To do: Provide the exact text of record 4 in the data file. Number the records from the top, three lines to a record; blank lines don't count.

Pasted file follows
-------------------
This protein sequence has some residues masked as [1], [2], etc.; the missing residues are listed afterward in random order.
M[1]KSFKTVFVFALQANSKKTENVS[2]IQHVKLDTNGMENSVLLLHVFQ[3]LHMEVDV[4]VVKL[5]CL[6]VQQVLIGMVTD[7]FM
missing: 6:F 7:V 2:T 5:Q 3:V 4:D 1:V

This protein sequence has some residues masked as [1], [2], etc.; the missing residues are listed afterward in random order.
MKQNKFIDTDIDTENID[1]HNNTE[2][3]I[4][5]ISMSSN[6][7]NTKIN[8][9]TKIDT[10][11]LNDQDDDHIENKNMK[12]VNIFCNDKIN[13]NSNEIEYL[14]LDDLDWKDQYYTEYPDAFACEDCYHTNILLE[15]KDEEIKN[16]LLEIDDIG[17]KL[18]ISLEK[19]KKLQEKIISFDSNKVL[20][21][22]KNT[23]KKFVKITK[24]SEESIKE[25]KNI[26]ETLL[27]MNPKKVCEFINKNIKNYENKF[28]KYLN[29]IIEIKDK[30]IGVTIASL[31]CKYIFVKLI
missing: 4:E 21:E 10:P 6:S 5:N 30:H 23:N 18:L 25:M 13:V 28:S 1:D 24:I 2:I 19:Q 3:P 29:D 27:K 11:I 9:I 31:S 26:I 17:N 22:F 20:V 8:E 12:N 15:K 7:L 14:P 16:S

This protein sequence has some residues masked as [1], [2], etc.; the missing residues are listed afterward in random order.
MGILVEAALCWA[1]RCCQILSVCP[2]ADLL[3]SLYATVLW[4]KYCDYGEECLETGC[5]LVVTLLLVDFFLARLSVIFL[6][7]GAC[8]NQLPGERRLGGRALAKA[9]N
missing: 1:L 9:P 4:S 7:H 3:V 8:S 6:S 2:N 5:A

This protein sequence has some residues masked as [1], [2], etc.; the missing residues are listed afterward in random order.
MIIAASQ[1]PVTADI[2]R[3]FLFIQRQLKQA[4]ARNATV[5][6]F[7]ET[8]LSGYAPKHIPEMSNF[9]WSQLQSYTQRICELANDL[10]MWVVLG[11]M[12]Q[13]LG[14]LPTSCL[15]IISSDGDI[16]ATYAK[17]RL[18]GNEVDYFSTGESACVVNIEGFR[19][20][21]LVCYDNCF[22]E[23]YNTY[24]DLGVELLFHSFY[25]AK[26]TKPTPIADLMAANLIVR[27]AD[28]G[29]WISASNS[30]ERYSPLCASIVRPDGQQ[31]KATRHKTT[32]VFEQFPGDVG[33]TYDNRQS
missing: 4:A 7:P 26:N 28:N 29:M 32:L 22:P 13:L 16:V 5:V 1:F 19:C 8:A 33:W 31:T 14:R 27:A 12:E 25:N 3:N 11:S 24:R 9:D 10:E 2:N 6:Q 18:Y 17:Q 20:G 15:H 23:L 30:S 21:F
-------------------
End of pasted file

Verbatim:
This protein sequence has some residues masked as [1], [2], etc.; the missing residues are listed afterward in random order.
MIIAASQ[1]PVTADI[2]R[3]FLFIQRQLKQA[4]ARNATV[5][6]F[7]ET[8]LSGYAPKHIPEMSNF[9]WSQLQSYTQRICELANDL[10]MWVVLG[11]M[12]Q[13]LG[14]LPTSCL[15]IISSDGDI[16]ATYAK[17]RL[18]GNEVDYFSTGESACVVNIEGFR[19][20][21]LVCYDNCF[22]E[23]YNTY[24]DLGVELLFHSFY[25]AK[26]TKPTPIADLMAANLIVR[27]AD[28]G[29]WISASNS[30]ERYSPLCASIVRPDGQQ[31]KATRHKTT[32]VFEQFPGDVG[33]TYDNRQS
missing: 4:A 7:P 26:N 28:N 29:M 32:L 22:P 13:L 16:V 5:V 1:F 19:C 8:A 33:W 31:T 14:R 27:A 12:E 25:N 3:N 11:S 24:R 9:D 10:E 2:N 6:Q 18:Y 17:Q 20:G 15:H 23:L 30:S 21:F